Photo Credit: Matthew Henderson

Nation Network 2017 Prospect Profile: #53 Jake Oettinger

Image: NHL.com

Nation Network 2017 Prospect Profile: #53 Jake Oettinger

Our first (Spoiler: and only) goalie to get a solo profile is Boston University’s Jake Oettinger, who checks in as the 53rd ranked prospect in the 2017 NHL Entry Draft.

The lower ranking isn’t indicative of his talent level, as Oettinger had an extremely positive draft season in freshmen season with the Terriers. It’s more the fact that goalies are voodoo and can be hard to project. In year’s past, Oettinger likely would’ve been a first round talent but teams have been hesitant to invest such a valued in a goaltender.

We saw a slew of goalies selected in the second round last year, and that probably happens this year in the second half of the second round and into the third round. Oettinger will be part of that run and will likely be one of the first ones selected.

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  • Age: 18-years-old, 1998-12-18
  • Birthplace: Lakeville, MN, USA
  • Position: G
  • Handedness: L
  • Height: 6’4″
  • Weight: 205 lbs
  • Draft Year Team: Boston University – NCAA



Read about pGPS here.


NHL (CSS) ISS Future Considerations HockeyProspect McKenzie McKeen’s Pronman Button
1 (N.A. goalies) 2 (goalies) 28 28 N/A N/A 1 (Goalie) 50

From Chris Dilks at SBN College Hockey:

Oettinger was the youngest goalie, and second-youngest player overall in college hockey this past year, and played fantastic as the starting goalie for Boston University this year, putting up excellent .927/2.11 numbers.

Oettinger is the prototypical combination of size, positioning and athleticism that NHL teams are looking for in a starting goalie, and should be selected very high in this year’s NHL Draft. It’s rare to see goalies be selected in the first round of the Draft these days, but Oettinger’s measurables, combined with him showing he can play at the college level make him as safe a bet as a team could make in a future goalie.


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From Greg Balloch, contributor to InGoal Magazine:

Jake Oettinger is a goaltender with an excellent mixture of size and skill, which has him slated as the potential number one goaltender taken off the board at the 2017 NHL entry draft. At 6-foot-4, he has the frame that scouts crave – but it’s how he utilizes it that makes him so promising. Oettinger plays a modern conservative style, staying deep in the crease, and relying heavily on his puck-tracking ability and hand placement to cut pucks off. This works well for him, because his skating ability isn’t at the top of this year’s draft class.

Playing deeper allows his routes around the crease to be short and simple. He is also very patient on his edges, which makes up for a lot of his deficiencies. If he does drop into the butterfly, he still manages to stay mobile due to superb edgework. His transitions on/off the posts are also very crisp. When Oettinger is at the top of his game, he is calm and simplified. You don’t see him sprawled out in desperation often, which is an excellent trait – especially for a goaltender of his age. His type of controlled athleticism is usually something that takes longer to develop. The worst area of his game is most certainly his puckhandling ability.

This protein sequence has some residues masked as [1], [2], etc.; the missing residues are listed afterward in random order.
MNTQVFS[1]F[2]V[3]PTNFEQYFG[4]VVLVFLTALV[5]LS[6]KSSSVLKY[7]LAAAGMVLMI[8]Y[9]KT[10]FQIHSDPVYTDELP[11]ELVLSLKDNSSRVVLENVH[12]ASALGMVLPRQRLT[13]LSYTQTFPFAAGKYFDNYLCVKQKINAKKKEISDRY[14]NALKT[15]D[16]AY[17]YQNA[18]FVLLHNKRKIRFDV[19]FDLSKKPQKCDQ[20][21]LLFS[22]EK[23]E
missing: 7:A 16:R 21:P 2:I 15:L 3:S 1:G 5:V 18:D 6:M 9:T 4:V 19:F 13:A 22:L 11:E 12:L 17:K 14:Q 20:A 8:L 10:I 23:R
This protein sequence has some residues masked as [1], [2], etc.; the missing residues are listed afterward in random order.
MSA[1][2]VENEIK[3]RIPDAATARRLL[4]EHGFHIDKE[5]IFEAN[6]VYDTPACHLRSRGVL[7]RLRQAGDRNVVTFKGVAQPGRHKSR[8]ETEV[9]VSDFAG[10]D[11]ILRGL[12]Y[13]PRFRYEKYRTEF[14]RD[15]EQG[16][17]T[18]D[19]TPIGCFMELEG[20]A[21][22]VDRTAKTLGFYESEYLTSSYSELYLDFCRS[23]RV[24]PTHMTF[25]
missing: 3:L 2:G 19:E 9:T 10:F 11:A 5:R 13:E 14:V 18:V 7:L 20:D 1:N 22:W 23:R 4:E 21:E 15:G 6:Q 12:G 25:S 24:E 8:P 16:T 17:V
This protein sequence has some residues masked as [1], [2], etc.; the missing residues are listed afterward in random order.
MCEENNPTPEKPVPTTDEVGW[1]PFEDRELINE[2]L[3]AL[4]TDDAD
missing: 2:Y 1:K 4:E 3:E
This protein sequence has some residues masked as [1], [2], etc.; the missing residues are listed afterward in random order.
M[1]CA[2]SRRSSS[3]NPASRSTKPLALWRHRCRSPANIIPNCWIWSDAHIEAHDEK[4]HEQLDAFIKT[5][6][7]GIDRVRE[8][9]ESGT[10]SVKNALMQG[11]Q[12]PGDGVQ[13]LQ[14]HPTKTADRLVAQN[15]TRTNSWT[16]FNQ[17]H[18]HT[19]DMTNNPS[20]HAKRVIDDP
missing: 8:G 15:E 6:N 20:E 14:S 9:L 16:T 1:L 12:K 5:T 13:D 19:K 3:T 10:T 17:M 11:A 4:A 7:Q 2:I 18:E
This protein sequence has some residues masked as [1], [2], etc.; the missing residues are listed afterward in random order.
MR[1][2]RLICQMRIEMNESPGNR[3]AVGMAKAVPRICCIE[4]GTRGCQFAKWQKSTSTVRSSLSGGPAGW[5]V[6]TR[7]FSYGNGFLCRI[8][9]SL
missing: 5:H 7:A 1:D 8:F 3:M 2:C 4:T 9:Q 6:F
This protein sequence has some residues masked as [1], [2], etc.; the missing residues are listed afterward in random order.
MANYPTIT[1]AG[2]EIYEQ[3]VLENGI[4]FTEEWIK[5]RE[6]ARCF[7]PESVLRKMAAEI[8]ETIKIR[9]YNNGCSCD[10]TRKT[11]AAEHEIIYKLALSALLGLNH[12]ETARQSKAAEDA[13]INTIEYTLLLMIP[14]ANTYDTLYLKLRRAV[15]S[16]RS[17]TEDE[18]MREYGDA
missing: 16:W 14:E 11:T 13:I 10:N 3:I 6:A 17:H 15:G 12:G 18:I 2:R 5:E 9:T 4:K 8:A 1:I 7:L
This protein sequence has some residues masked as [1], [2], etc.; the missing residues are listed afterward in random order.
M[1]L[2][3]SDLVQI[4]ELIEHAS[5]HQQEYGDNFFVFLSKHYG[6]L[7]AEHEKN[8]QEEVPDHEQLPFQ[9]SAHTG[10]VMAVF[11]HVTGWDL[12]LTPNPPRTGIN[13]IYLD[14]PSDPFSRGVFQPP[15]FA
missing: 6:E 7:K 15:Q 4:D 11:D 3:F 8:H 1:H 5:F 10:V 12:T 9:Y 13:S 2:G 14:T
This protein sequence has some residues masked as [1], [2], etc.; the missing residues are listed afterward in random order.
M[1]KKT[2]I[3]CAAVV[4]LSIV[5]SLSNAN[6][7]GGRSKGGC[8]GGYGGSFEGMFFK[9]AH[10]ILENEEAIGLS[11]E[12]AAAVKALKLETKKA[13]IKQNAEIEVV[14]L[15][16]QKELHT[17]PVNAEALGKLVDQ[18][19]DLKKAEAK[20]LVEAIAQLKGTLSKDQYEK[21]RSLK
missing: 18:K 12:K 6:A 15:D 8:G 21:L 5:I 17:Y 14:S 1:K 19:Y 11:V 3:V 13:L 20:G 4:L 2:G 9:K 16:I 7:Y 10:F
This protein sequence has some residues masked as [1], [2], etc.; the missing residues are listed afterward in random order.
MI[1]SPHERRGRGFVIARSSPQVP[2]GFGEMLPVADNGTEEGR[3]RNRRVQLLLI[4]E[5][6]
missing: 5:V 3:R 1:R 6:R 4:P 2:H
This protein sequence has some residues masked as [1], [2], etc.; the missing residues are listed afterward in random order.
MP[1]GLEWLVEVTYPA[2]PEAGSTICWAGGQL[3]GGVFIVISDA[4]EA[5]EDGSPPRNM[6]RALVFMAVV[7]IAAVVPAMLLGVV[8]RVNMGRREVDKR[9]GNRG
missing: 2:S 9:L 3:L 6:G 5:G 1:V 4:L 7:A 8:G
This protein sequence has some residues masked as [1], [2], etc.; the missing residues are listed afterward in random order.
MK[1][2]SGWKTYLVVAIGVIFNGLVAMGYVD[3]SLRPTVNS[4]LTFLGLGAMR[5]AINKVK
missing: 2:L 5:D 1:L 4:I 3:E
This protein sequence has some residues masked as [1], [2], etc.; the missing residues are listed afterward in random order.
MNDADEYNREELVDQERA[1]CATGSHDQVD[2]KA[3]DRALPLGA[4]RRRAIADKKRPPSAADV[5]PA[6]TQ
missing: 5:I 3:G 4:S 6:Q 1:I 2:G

If you’re looking for a goaltender that will continually catch the other team on a line change with long bomb passes – Oettinger is not your man. All things considered, Oettinger is one of the most exciting goaltending prospects in recent years. What he has accomplished at his age with Boston University and Team USA is nothing short of astounding. If a team is struggling in the goaltending department and wants an immediate boost, they should highly consider drafting Oettinger.

Our Take:

The scouting reports above give a good outlook into the young net minders game, so we can take a look at how he trended over the year.

The Terriers were stacked this year and Oettinger was a big part of that. He was incredibly consistent throughout the entire year which was reflective in his save %:

The peak and valley to start the season is common – but between game #8 and #36, there was only a variability of .10%, which was right away and then stays within that range for the remainder of the season. There is a dip in the latter parts of the season, and that is also reflected in the GAA:

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The 5 goal game was against Harvard, the two four goals against games were New Hampshire and the three goal against games were: Notre Dame, Boston College, North Dakota and Minnesota Duluth. That North Dakota game was a B.U. double overtime win where Oettinger made 56 saves.